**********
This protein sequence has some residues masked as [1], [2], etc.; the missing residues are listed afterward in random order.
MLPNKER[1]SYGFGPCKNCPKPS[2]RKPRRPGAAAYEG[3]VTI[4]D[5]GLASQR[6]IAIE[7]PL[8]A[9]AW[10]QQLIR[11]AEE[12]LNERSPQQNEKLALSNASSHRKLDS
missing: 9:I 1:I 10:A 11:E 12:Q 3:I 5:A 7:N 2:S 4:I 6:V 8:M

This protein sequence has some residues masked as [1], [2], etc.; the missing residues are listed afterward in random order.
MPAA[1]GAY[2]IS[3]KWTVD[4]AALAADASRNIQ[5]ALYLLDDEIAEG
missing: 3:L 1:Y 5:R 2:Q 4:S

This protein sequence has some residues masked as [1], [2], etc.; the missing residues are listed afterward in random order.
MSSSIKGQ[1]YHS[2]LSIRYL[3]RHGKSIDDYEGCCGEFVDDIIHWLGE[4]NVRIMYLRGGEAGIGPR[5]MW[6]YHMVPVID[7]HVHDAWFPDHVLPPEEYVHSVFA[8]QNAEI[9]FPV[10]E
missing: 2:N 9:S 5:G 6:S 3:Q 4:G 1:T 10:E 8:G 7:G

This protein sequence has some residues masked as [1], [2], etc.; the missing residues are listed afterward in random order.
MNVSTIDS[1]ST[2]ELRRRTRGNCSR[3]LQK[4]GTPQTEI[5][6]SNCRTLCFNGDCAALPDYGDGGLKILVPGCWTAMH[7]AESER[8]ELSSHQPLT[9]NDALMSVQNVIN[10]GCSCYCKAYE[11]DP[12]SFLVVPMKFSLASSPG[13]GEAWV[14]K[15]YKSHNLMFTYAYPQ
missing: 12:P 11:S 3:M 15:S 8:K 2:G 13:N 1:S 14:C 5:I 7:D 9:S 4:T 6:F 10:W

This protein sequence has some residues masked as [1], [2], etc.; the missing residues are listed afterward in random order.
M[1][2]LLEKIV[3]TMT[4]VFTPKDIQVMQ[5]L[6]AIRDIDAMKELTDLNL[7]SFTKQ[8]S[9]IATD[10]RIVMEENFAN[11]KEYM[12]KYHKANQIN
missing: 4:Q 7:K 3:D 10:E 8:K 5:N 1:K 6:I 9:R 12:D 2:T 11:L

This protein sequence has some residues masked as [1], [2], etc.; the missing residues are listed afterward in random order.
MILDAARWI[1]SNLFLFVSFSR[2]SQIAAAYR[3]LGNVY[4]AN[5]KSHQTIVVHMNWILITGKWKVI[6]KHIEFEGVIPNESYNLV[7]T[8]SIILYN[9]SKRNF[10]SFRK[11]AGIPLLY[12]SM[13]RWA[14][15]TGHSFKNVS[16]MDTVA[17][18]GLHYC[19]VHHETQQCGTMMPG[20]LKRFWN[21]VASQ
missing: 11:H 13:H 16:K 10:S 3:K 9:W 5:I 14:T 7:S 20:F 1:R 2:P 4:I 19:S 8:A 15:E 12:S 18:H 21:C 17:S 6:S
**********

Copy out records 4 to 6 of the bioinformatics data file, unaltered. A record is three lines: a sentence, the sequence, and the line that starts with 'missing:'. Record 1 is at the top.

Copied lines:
This protein sequence has some residues masked as [1], [2], etc.; the missing residues are listed afterward in random order.
MNVSTIDS[1]ST[2]ELRRRTRGNCSR[3]LQK[4]GTPQTEI[5][6]SNCRTLCFNGDCAALPDYGDGGLKILVPGCWTAMH[7]AESER[8]ELSSHQPLT[9]NDALMSVQNVIN[10]GCSCYCKAYE[11]DP[12]SFLVVPMKFSLASSPG[13]GEAWV[14]K[15]YKSHNLMFTYAYPQ
missing: 12:P 11:S 3:M 15:S 8:K 2:G 13:N 1:S 14:C 5:I 7:D 9:S 4:T 6:F 10:W

This protein sequence has some residues masked as [1], [2], etc.; the missing residues are listed afterward in random order.
M[1][2]LLEKIV[3]TMT[4]VFTPKDIQVMQ[5]L[6]AIRDIDAMKELTDLNL[7]SFTKQ[8]S[9]IATD[10]RIVMEENFAN[11]KEYM[12]KYHKANQIN
missing: 4:Q 7:K 3:D 10:E 8:K 5:N 1:K 6:I 9:R 12:D 2:T 11:L

This protein sequence has some residues masked as [1], [2], etc.; the missing residues are listed afterward in random order.
MILDAARWI[1]SNLFLFVSFSR[2]SQIAAAYR[3]LGNVY[4]AN[5]KSHQTIVVHMNWILITGKWKVI[6]KHIEFEGVIPNESYNLV[7]T[8]SIILYN[9]SKRNF[10]SFRK[11]AGIPLLY[12]SM[13]RWA[14][15]TGHSFKNVS[16]MDTVA[17][18]GLHYC[19]VHHETQQCGTMMPG[20]LKRFWN[21]VASQ
missing: 11:H 13:H 16:K 10:S 3:K 9:W 5:I 14:T 7:S 20:F 1:R 2:P 4:I 19:S 8:A 15:E 12:S 18:H 21:C 17:S 6:S